The summer before her junior year, paleontology geek Natalie Page lands a coveted internship at an Ice Age dig site near Austin. Natalie, who’s also a plus-size fashion blogger, depends on the retro style she developed to shield herself from her former bullies, but vintage dresses and perfect lipstick aren’t compatible with prospecting for fossils in the Texas heat. But nothing is going to dampen Natalie’s spirit — she’s exactly where she wants to be, and she gets to work with her hero, a rock-star paleontologist who hosts the most popular paleo podcast in the world. And then there’s Chase the intern, who’s seriously cute, and Cody, a local boy who’d be even cuter if he were less of a grouch.
It’s a summer that promises to be about more than just mammoths.
Until it isn’t.
When Natalie’s hero turns out to be anything but, and steals the credit for one of her accomplishments, Nat has to unearth the confidence she needs to stand out in a field dominated by dudes. To do this, she’ll have to let her true self shine, even if that means defying all the rules for the sake of a major discovery.
Although I’m not usually a big reader of YA contemporary, after reading the blurb for Mammoth, there’s no way I could pass it up. I’m kind of a dino nerd – given, there aren’t dinosaurs in this book, but it was close enough for me.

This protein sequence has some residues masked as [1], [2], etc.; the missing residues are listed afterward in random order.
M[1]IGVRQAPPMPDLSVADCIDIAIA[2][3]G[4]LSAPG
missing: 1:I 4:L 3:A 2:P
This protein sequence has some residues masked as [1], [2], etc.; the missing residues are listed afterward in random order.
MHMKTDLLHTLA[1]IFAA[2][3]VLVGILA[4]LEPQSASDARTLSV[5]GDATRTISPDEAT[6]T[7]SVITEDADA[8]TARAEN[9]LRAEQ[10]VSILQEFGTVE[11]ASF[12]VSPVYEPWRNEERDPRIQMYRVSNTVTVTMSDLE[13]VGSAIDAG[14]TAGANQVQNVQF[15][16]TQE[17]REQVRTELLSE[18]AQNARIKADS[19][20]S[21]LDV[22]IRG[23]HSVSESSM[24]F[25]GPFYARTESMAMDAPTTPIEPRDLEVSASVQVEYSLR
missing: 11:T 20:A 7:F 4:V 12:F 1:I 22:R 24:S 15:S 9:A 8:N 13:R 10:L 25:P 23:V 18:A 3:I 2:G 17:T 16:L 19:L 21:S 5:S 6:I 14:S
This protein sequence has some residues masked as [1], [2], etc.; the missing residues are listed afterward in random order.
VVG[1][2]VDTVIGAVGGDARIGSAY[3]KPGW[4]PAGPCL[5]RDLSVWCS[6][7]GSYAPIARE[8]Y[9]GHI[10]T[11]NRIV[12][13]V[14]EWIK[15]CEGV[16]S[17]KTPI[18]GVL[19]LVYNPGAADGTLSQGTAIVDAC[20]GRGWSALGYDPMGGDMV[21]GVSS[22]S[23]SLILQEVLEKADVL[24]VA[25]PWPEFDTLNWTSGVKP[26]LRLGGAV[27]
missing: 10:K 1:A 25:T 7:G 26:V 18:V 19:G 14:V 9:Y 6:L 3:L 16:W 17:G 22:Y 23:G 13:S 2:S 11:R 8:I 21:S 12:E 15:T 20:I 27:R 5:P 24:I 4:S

Let me say up front – if you have daughters or know girls who are interested in STEM, steer them toward this book. It strongly encourages girls to display their intelligence front and center, pursue their goals, and be themselves. After they read it, encourage them to make better choices than Natalie. She makes one bad decision after another and frustrated me – but she’s such a relatable, personable protagonist that I forgave her. In her defense, she has good intentions, and also owns up to everything. Nat’s character arc is incredible, and she’ll charm you from the first page.
Mammoth also contains some standard tropes that are difficult to get away from in YA – a love triangle, a rich, mean girl, and an awesome guy who maybe really isn’t, but all the supporting characters are well-written.
If you’re looking for a fresh, highly enjoyable read that also tackles some very relevant issues, Mammoth easily fills those requirements.
Thanks to the publisher and Edelweiss for the ARC.